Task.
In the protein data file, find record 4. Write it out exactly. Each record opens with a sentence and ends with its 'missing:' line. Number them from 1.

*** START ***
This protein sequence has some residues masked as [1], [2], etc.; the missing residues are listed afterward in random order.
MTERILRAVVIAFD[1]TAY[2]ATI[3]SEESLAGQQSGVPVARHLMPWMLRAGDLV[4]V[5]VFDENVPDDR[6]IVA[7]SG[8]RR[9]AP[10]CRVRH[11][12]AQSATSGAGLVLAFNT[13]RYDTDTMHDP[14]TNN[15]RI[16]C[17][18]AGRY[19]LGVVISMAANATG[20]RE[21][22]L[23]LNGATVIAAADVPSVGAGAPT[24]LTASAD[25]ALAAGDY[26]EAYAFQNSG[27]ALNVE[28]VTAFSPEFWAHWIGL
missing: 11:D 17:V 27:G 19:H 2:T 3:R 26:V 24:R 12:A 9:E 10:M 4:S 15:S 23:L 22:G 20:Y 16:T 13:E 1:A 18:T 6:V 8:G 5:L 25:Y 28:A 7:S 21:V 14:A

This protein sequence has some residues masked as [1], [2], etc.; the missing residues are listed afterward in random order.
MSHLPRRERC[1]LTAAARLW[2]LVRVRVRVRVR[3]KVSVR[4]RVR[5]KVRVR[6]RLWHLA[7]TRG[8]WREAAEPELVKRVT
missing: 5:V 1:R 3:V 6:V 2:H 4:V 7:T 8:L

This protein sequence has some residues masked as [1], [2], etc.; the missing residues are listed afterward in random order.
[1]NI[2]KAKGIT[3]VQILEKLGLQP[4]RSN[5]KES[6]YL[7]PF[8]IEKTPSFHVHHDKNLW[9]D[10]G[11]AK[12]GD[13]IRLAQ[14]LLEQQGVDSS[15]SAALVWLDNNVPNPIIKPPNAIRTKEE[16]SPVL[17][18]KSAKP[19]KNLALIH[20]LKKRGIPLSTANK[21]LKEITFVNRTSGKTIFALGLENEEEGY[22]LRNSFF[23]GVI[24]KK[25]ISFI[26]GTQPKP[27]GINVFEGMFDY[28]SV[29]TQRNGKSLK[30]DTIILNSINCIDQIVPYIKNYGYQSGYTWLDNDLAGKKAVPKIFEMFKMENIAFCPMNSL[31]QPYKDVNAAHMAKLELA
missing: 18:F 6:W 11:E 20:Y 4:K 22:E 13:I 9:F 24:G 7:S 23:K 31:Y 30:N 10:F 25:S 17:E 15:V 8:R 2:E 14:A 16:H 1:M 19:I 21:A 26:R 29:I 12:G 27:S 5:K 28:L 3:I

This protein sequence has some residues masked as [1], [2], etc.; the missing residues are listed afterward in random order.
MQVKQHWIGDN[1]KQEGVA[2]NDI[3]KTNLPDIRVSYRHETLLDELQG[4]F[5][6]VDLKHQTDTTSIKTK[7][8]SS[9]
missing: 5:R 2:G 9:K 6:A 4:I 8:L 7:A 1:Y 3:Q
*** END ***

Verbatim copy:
This protein sequence has some residues masked as [1], [2], etc.; the missing residues are listed afterward in random order.
MQVKQHWIGDN[1]KQEGVA[2]NDI[3]KTNLPDIRVSYRHETLLDELQG[4]F[5][6]VDLKHQTDTTSIKTK[7][8]SS[9]
missing: 5:R 2:G 9:K 6:A 4:I 8:L 7:A 1:Y 3:Q